Manipulative physiotherapy is the term used to describe the field of physiotherapy practice which relates to disorders of the musculoskeletal system. Physiotherapists who practise in this area, are skilled in the assessment, diagnosis and physiotherapy management of musculoskeletal conditions.

The physiotherapy profession recognises the importance of evidence based practice and actively encourages practitioners to consider the scientific evidence when developing management programs. So what is the evidence for manipulative physiotherapy practice?

Manipulative physiotherapy works

Manipulative physiotherapists are highly trained in assessing musculoskeletal disorders. The clinical reasoning processes employed by manipulative physiotherapists enables them to reach a diagnosis consistent with the findings of the clinical examination.

Research has shown that manipulative physiotherapists are highly skilled in their examination such that they are able to form a diagnosis similar to or better than those determined by sophisticated imaging processes. For example, studies have shown that manipulative physiotherapists are skilled in the diagnosis of symptomatic facet joints (Philips and Twomey 1996), symptomatic intervertebral discs (Donelson et al 1997) and lumbar instability (Avery 1997).

Benefits of manipulative physiotherapy

Manipulative physiotherapists have advanced skills in the assessment, diagnosis and management of musculoskeletal conditions. These skills assist the medical practitioner with accurate, cost effective diagnosis and appropriate evidence based management. Manipulative physiotherapists in Australia have world leading expertise in the effective management of pain and other disorders related to the musculoskeletal system.

Evidence on the effectiveness of physical treatments as practiced by manipulative physiotherapists is constantly being reviewed. The Manipulative Physiotherapists Association of Australia (MPAA) has recently reviewed the literature on low back pain, based on level I evidence (systematic reviews) and level II evidence (randomised controlled trials).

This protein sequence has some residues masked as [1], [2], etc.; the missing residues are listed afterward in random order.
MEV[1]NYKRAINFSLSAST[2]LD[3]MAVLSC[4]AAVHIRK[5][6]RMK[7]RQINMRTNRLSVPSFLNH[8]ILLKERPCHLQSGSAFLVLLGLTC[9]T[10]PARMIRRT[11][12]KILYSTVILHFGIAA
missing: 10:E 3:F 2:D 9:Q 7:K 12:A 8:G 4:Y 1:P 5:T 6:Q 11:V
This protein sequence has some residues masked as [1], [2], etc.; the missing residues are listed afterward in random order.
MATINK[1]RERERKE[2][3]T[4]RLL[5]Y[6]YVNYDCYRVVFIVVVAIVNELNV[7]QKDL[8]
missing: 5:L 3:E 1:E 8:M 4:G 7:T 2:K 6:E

Spinal manipulative therapy (SMT – including both passive mobilisation and manipulation), McKenzie therapy and promoting early activity is effective in the short-term management of low back pain (ACHPR 1994, van Tulder et al 1997). General exercise programs designed and supervised by physiotherapists result in reduced disability, reduced absenteeism and faster return to work rate compared to control groups (Frost et al 1995, Gundewall et al 1993, Kellett et al 1991, Mitchell et al 1990, Moffett et al 1999).

Physiotherapists are also pioneering investigations of the proposed mechanisms contributing to chronic and recurrent low back pain by evaluating the effects of specific exercise programs. Evidence to support their efficacy is mounting (O’Sullivan et al 1997). There is strong evidence that SMT is more effective in the management of chronic low back pain than bed rest, analgesics, and massage, with six out of eight trials supporting this evidence (van Tulder et al). More importantly, the combination of SMT and exercise has increasing support in the management of low back pain (Ottenbacher and Difabio 1994, Scheer et al 1995).


1) Agency for Heath Care Policy and Research (ACHPR) (1994): Acute low back problems in adults. Clinical Practice Guideline no 14. US department of Health and Human Services, Public Health Services. December, Rockville MD USA.

2) Avery (1997): The reliability of manual physiotherapy palpation techniques in the diagnosis of bilateral pars defects in subjects with chronic low back pin. MPAA proceedings, 10th Biennial Conference Melbourne November.

3) Donelson, Aprill, Medcalf and Grant (1997): A prospective study of centralisation of lumbar and referred pain: A predictor of symptomatic discs and annular competence. Spine 22 (10) 115-122.

4) Frost, Moffett, Moser and Fairbank (1995): Randomised controlled trial for evaluation of fitness program for patients with chronic low back pain. British Medical Journal 310 (21): 151-154.

5) Gundewall, Liljeqvist and Hansson (1993): Primary prevention of back symptoms and absence from work. Spine 18(5) 587-594.

6) Kellett, Kellett and Nordholm (1991): Effects of an exercise program on sick leave due to back pain. Physical Therapy 71 (4) 283-293.

7) Moffet, Torgerson, Bell-Syer, Jackson, Llewlyn-Phillips, Farrin and Barber (1999): Randomised controlled trial of exercise for low back pain: clinical outcomes, costs and preferences. British Medical Journal 319: 279-283.

8 ) Mitchell and Carmen (1990): Results of a multicentre trial using an intensive active exercise program for the treatment of acute soft tissue and back injuries. Spine 15(6):514- 519.

9) O’Sullivan, Twomey and Allison (1997): Evaluation of specific stabilising exercise in the treatment of chronic low back pain with radiologic diagnosis of spondylolysis or spondylolisthesis. Spine 22: 2959-2967.

10) Ottenbacher and Difabio (1994): Efficacy of Spinal Manipulation/Mobilisation Therapy. A meta-analysis. Spine 10 (9) 833-837.

11) Scheer , Radack and O’Brien (1995): randomized controlled trials in industrial low back pain relating to return to work. Part 1. Acute Interventions. Arch Phys Med. Rehab, Vol. 76, 966-973.

12) Phillips and Twomey (1996): A comparison of manual diagnosis established by a uni-level lumbar spinal block procedure. Manual Therapy 2, 82-87.

13) van Tulder, Koes and Bouter (1997): Conservative treatment of acute and chronic nonspecific low back pain. A systematic review of randomised controlled trials of the most common interventions. Spine 22 (18) 2128-2156.